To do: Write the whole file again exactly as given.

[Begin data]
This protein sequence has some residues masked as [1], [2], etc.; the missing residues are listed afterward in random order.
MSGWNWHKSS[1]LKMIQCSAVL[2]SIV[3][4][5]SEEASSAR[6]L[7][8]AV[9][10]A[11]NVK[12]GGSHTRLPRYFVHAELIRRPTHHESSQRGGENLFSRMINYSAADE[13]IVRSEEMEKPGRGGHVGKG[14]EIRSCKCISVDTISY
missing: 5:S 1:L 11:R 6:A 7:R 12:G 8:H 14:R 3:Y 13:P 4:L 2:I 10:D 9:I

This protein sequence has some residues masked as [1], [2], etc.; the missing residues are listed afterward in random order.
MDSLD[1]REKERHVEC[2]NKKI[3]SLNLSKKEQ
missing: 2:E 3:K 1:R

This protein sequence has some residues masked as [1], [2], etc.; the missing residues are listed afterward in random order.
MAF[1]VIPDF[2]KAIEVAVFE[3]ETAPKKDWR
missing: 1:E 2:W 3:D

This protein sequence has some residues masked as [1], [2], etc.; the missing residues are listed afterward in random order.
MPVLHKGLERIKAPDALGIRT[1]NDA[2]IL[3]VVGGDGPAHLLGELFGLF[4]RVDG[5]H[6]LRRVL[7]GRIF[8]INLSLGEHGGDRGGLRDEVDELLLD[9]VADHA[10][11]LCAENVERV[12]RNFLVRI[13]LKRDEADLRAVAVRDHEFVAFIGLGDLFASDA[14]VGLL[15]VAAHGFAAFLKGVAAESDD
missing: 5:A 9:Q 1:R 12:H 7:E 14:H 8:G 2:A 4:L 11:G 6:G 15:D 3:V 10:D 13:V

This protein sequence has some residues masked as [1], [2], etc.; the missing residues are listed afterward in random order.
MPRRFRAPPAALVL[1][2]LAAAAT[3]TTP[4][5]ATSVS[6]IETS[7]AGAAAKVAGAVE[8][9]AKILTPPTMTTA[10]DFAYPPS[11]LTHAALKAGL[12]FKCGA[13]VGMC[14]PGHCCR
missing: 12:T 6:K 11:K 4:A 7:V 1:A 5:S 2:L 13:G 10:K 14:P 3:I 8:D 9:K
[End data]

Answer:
This protein sequence has some residues masked as [1], [2], etc.; the missing residues are listed afterward in random order.
MSGWNWHKSS[1]LKMIQCSAVL[2]SIV[3][4][5]SEEASSAR[6]L[7][8]AV[9][10]A[11]NVK[12]GGSHTRLPRYFVHAELIRRPTHHESSQRGGENLFSRMINYSAADE[13]IVRSEEMEKPGRGGHVGKG[14]EIRSCKCISVDTISY
missing: 5:S 1:L 11:R 6:A 7:R 12:G 8:H 14:R 3:Y 13:P 4:L 2:I 10:D 9:I

This protein sequence has some residues masked as [1], [2], etc.; the missing residues are listed afterward in random order.
MDSLD[1]REKERHVEC[2]NKKI[3]SLNLSKKEQ
missing: 2:E 3:K 1:R

This protein sequence has some residues masked as [1], [2], etc.; the missing residues are listed afterward in random order.
MAF[1]VIPDF[2]KAIEVAVFE[3]ETAPKKDWR
missing: 1:E 2:W 3:D

This protein sequence has some residues masked as [1], [2], etc.; the missing residues are listed afterward in random order.
MPVLHKGLERIKAPDALGIRT[1]NDA[2]IL[3]VVGGDGPAHLLGELFGLF[4]RVDG[5]H[6]LRRVL[7]GRIF[8]INLSLGEHGGDRGGLRDEVDELLLD[9]VADHA[10][11]LCAENVERV[12]RNFLVRI[13]LKRDEADLRAVAVRDHEFVAFIGLGDLFASDA[14]VGLL[15]VAAHGFAAFLKGVAAESDD
missing: 5:A 9:Q 1:R 12:H 7:E 14:H 8:G 2:A 4:L 11:G 6:G 15:D 3:V 10:D 13:V

This protein sequence has some residues masked as [1], [2], etc.; the missing residues are listed afterward in random order.
MPRRFRAPPAALVL[1][2]LAAAAT[3]TTP[4][5]ATSVS[6]IETS[7]AGAAAKVAGAVE[8][9]AKILTPPTMTTA[10]DFAYPPS[11]LTHAALKAGL[12]FKCGA[13]VGMC[14]PGHCCR
missing: 12:T 6:K 11:K 4:A 7:V 1:A 5:S 2:L 13:G 10:K 14:P 3:I 8:D 9:K